I was sorting through some images and came across this picture by Joseph Wright of Derby. It would have been pertinent to my earlier post Back Spring Locks, but it unfortunately missed the boat.

However, I find it such an absorbing image; I felt I should share it now. I can almost feel the heat from the white hot iron on my face!

Joseph Wright, An Iron Forge, c.1772.

Jack Plane


About Jack Plane

Formerly from the UK, Jack is a retired antiques dealer and self-taught woodworker, now living in Australia.
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6 Responses to Forging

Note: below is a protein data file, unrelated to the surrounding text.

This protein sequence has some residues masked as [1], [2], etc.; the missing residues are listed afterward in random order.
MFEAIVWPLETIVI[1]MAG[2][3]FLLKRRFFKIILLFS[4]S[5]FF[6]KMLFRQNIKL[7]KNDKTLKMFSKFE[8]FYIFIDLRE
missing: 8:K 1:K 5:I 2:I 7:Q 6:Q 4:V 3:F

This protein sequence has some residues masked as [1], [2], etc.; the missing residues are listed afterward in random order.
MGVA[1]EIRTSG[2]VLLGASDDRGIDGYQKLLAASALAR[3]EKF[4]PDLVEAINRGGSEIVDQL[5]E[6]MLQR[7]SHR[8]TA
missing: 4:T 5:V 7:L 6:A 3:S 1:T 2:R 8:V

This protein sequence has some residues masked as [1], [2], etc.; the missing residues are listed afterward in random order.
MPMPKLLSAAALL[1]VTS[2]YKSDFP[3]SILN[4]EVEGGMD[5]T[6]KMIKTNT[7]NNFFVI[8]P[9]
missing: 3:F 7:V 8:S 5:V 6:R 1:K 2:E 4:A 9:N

1. Tico Vogt says:

    It is an intriguing painting. It appears that the girls have their eyes on something in the room they are concerned about, or are they just protecting their eyes from the blinding hot light?


  2. Ron says:

    Great painting! I feel people truly underestimate the importance of the iron age.


  3. Tico Vogt says:

    “An Iron Forge (Joseph Wright of Derby, 1772) This work, painted after The Blacksmith’s Shop, shows a more mechanized process, with a hammer doing the work as the smith stands in the background, arms folded.” ~
    Shedding a Light on 18th Century Science:
    The Works of Joseph Wright of Derby


    • Jack Plane says:

      I tend to imagine the smith is in charge of the forging operation and the man standing back with his arms folded is either his son (with wife and children), or an apprentice/journeyman.



  4. Pingback: O for Crying Out Loud | Pegs and 'Tails

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